Edwards eyes return to Prosecutor’s Office

HOUGHTON – Douglas Edwards, who spent 20 years as prosecutor for Houghton County, wants to regain the position.

Edwards is running as an independent against incumbent Democrat Michael Makinen. James Cone, who was the Republican candidate, announced his withdrawal Thursday after accepting a job at a legal firm in Georgia.

Edwards said he was looking to “restore confidence and credibility in the prosecutor’s office.” He pointed to Makinen’s narrow 2012 win as evidence of weak backing.

“There were over 900 people that refused to vote for either him or Pam Dobbs,” he said. “I felt, back when I announced last year, that if I run against him, I’m going to get some of those 900 votes, and I’m going to beat him.”

Edwards received a degree in criminal justice law enforcement from Northern Michigan University. After law school, he accepted a job at Wisti & Jaaskelainen. All his life, he said, he’d wanted to be a prosecutor.

“I like criminal law,” he said. “I had two choices: I could work on behalf of the government, and do good, or represent defendants. It’s good money, a good job, but I just felt better on the government side.”

Edwards credited his former boss of four years, Andrew Wisti, as his biggest influence.

“Every time I read a police report, I handle it as though it happened to me,” he said. “In my 20 years, I only had two complaints from families, and in both of them, the law was against me … other than that, when the victim said, “Let’s go to trial, this is what I want,’ I’d pass that on to the defense attorney. They didn’t like it, we went to trial … I liked the way Mr. Wisti treated his clients. I did the same in my 20 years.”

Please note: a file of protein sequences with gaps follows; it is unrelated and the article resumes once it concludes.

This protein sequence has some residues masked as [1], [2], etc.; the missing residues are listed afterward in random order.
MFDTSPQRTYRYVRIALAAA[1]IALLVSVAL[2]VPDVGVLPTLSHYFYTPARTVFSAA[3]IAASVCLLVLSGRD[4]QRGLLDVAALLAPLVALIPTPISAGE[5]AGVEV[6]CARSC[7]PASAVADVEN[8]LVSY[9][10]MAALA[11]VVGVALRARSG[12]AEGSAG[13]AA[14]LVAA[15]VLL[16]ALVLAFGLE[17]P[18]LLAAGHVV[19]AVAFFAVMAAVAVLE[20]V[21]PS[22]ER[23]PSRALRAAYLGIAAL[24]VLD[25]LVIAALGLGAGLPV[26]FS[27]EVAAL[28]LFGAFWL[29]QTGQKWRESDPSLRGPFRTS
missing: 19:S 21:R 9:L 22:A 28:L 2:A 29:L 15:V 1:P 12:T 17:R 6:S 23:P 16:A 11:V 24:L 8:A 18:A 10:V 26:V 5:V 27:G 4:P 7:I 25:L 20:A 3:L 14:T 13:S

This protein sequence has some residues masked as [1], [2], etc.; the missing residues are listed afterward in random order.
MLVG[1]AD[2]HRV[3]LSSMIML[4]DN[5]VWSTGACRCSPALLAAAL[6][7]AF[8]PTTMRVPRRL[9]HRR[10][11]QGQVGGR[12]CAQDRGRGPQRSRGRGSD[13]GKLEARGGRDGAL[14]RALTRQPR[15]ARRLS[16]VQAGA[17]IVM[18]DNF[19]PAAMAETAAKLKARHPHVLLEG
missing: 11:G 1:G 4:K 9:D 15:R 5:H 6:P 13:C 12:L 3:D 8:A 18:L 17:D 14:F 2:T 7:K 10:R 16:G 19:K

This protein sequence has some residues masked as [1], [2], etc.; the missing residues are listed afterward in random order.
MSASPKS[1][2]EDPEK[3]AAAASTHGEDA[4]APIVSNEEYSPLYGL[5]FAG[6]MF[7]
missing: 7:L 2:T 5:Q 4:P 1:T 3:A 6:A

Edwards said he also showed trust in residents by being one of the first prosecutors in the Upper Peninsula to grant permits for concealed-carry weapons.

As part of law enforcement, Edwards said, he felt he shouldn’t run on a partisan ticket.

“Just think if our politicians said, ‘Every officer now who’s currently employed or future ones have to declare a party preference before they’re hired,'” he said. “We’d all go, ‘What are you, crazy?’ Well, a prosecutor is law enforcement, just a step down. They do the hard work, we complete it … we don’t make the law, we don’t interpret it. We just enforce it.”

Edwards touted his 98 percent conviction rate, which he said would convince the defendants to settle before a case goes to trial. In his first two terms, Edwards said, he had seven murder cases. Of those, all went to prison but one, he said, who is in a mental institution.

“I don’t treat the rich any better than the poor, or the well-known any better than the unknown,” he said. “I try to be fair … All the defense attorneys knew, when I charged something it wasn’t because I knew them or I knew the defendant. You got the same deal.”

Asked why voters should prefer him, Edwards said Makinen was “not a prosecutor” and better-suited to behind-the-scenes work.

“Mr. Makinen is a lawyer that every law firm needs,” he said. “He does great research, he puts everything together, so he can hand it to the trial lawyer, off they go and they do the best they can. He’s not the trial lawyer, the public official he’d like to be … criminal law is a specialty, and of the candidates, I’m the only one who loves to practice criminal law.”

Edwards would like to see county residents skip the prosecutor part of the ballot for the uncontested August primaries, in order to “surprise us in November to see who’s the winner.” For the general election, he said, people who don’t vote shouldn’t complain.

“There are 25,000 voters registered in Houghton County and only 15,000 actually vote,” he said. “You see it in the presidential election, and it’s sad that approximately 10,000 people don’t think it’s worthwhile.”